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Cacio e Pepe

This is how you get it right, every single time.

If ever a dish has fully proved that simple is best, it’s cacio e pepe. Meaning ‘cheese and pepper,’ that’s pretty much all it is, but when done right it’s an impossibly delicious and creamy pasta. It’s one of those situations where it’s all about technique – it only takes three ingredients, but when you combine them correctly, magic happens.

While this dish is really just pasta, cheese, and pepper, it’s not a matter of just grating some cheese over the noodles and calling it a day. It’s all about technique. What you’ll want to do is combine the grated cheeses and a generous tablespoon of black pepper in a bowl while the pasta is boiling. Then, you’ll add just enough cold water to mash the cheese into a nice paste and spread it around the bowl. (This is the key to creaminess without building a separate sauce, I promise.)

Once the pasta is cooked, you add it to the bowl of cheese paste and working quickly, ladle in about a cup of pasta cooking water. And then you stir quickly and vigorously until the cheese has melted and the pasta is coated in all that deliciousness. You can thin it out further with a touch of olive oil or a bit of pasta water, but it’s not always needed. You want it creamy and thin enough to cling to the pasta, but not watery.

And that’s it! That’s all you do. Simple as can be and delicious as can be too.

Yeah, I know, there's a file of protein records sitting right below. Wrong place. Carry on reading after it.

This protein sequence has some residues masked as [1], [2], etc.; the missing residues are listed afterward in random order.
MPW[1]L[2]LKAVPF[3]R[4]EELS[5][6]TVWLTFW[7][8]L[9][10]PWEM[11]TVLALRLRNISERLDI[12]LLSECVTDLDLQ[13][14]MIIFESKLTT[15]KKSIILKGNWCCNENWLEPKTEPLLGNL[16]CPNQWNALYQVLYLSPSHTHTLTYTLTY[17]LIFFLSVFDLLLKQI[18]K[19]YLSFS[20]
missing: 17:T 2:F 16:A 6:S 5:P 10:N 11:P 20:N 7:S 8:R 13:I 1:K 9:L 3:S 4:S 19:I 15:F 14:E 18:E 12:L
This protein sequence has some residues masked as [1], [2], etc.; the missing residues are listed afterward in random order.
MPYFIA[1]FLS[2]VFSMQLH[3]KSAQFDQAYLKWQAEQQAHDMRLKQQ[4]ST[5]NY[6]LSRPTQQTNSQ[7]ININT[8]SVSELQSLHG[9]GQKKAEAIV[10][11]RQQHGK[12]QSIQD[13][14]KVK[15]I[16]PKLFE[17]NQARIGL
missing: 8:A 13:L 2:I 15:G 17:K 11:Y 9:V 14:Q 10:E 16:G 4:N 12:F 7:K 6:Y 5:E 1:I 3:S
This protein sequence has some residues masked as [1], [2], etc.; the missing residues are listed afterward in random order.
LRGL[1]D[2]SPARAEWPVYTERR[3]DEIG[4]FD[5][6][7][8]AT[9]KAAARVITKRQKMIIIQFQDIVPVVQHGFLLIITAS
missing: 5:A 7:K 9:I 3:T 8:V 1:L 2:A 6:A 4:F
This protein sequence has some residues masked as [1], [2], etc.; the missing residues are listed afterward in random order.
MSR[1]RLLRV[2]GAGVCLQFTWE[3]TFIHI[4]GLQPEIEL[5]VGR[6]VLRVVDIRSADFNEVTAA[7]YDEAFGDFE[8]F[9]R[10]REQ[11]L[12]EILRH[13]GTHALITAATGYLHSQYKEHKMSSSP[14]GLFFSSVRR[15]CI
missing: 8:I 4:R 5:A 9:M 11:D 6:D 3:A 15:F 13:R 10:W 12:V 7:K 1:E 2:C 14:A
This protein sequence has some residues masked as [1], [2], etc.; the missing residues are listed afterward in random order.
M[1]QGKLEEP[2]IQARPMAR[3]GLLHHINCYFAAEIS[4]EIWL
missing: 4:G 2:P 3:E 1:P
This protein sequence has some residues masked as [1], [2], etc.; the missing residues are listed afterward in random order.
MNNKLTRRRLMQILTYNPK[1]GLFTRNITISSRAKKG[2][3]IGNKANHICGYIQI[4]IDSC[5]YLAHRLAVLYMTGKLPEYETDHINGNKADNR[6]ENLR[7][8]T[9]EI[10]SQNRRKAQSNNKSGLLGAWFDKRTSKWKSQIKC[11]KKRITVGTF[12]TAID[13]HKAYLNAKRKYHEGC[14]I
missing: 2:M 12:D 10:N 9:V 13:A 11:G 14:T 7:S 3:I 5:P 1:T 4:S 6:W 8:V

Serves 4

5m prep time

10m cook time

  • 1 1/2 cups pecorino Romano cheese, finely grated
  • 1 cup Parmigiano-Reggiano cheese, finely grated
  • 1 lb bucatini, spaghetti, or linguine pasta
  • Kosher salt and freshly ground black pepper, to taste
  • Olive oil, as needed
  1. Bring a large pot of salted water to a boil.
  2. In a large bowl, combine the cheeses and about a tablespoon of black pepper. Mash, while adding just enough cold water to form a thick paste. Spread the paste evenly around the bowl.
  3. Once water has come to a boil, add pasta. Just before it's perfectly cooked, use tongs to quickly transfer to bowl. Reserve about a cup of the cooking water.
  4. Stir vigorously to coat the pasta in the cheese, adding a teaspoon or so of olive oil and a bit of the reserved pasta water to thin the paste if needed. The sauce should become creamy and cling to the pasta, but not be watery.
  5. Serves with additional black pepper and cheese. Enjoy!

Recipe adapted from NY Times Cooking.

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